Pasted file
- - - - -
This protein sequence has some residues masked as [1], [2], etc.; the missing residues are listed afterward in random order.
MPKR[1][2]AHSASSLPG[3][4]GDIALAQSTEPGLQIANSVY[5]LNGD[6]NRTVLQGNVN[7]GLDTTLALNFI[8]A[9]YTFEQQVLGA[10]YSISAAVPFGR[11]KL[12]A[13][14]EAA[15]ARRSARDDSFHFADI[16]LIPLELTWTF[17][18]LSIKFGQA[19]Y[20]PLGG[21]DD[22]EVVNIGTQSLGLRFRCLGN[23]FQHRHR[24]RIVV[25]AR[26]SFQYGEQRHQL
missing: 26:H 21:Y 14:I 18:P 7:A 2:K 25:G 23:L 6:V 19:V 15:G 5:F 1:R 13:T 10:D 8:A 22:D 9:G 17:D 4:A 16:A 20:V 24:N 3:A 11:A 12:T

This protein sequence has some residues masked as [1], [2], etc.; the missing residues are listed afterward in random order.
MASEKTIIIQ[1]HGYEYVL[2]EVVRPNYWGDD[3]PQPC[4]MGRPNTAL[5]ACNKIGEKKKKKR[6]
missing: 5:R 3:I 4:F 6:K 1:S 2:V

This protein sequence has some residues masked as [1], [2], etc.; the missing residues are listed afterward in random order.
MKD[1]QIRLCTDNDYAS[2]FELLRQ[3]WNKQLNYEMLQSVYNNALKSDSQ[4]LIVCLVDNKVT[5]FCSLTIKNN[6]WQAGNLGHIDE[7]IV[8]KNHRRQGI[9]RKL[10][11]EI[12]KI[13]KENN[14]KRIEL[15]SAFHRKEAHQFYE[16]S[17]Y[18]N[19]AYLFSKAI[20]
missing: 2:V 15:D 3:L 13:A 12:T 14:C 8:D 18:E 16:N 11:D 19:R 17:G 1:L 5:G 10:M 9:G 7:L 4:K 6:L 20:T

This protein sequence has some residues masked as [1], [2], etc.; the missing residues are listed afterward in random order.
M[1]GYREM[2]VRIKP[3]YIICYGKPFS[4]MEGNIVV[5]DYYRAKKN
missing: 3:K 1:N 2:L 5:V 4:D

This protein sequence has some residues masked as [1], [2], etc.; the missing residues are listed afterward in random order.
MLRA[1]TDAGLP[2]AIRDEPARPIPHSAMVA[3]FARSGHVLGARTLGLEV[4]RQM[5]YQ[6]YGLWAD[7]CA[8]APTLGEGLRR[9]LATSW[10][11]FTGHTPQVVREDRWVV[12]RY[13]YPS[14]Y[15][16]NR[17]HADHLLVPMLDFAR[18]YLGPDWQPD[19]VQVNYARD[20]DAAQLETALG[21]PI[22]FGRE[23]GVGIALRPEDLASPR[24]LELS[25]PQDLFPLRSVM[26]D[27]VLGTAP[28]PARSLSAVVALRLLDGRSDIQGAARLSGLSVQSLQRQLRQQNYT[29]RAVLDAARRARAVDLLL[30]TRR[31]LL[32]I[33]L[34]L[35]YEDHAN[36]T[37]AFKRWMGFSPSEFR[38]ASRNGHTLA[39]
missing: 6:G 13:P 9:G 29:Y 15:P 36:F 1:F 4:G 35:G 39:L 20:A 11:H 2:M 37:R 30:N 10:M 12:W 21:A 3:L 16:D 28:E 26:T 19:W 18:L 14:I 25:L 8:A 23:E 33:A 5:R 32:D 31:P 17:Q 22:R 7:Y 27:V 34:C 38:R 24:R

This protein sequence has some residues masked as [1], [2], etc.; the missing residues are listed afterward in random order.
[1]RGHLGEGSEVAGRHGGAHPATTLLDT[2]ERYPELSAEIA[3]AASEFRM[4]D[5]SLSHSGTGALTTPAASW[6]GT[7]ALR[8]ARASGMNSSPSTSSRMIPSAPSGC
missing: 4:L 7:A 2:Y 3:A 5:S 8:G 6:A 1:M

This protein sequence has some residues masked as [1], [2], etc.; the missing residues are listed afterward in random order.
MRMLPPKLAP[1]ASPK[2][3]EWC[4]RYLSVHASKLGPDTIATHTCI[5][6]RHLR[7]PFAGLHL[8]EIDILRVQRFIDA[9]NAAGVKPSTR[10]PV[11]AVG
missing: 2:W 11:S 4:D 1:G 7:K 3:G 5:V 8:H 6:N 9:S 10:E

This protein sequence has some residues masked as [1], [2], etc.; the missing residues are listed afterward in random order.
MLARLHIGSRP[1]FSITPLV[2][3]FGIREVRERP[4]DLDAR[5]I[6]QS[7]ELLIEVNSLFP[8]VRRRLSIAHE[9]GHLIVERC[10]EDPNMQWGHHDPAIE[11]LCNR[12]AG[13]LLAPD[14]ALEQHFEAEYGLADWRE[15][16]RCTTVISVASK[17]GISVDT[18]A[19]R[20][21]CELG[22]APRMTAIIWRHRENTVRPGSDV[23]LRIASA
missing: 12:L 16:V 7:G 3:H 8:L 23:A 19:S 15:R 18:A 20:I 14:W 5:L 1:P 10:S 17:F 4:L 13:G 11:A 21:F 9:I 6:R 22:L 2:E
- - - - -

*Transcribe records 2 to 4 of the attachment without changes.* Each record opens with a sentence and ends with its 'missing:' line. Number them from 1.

This protein sequence has some residues masked as [1], [2], etc.; the missing residues are listed afterward in random order.
MASEKTIIIQ[1]HGYEYVL[2]EVVRPNYWGDD[3]PQPC[4]MGRPNTAL[5]ACNKIGEKKKKKR[6]
missing: 5:R 3:I 4:F 6:K 1:S 2:V

This protein sequence has some residues masked as [1], [2], etc.; the missing residues are listed afterward in random order.
MKD[1]QIRLCTDNDYAS[2]FELLRQ[3]WNKQLNYEMLQSVYNNALKSDSQ[4]LIVCLVDNKVT[5]FCSLTIKNN[6]WQAGNLGHIDE[7]IV[8]KNHRRQGI[9]RKL[10][11]EI[12]KI[13]KENN[14]KRIEL[15]SAFHRKEAHQFYE[16]S[17]Y[18]N[19]AYLFSKAI[20]
missing: 2:V 15:D 3:L 13:A 12:T 14:C 8:D 18:E 16:N 11:D 19:R 17:G 1:L 5:G 10:M 9:G 7:L 4:K 6:L 20:T

This protein sequence has some residues masked as [1], [2], etc.; the missing residues are listed afterward in random order.
M[1]GYREM[2]VRIKP[3]YIICYGKPFS[4]MEGNIVV[5]DYYRAKKN
missing: 3:K 1:N 2:L 5:V 4:D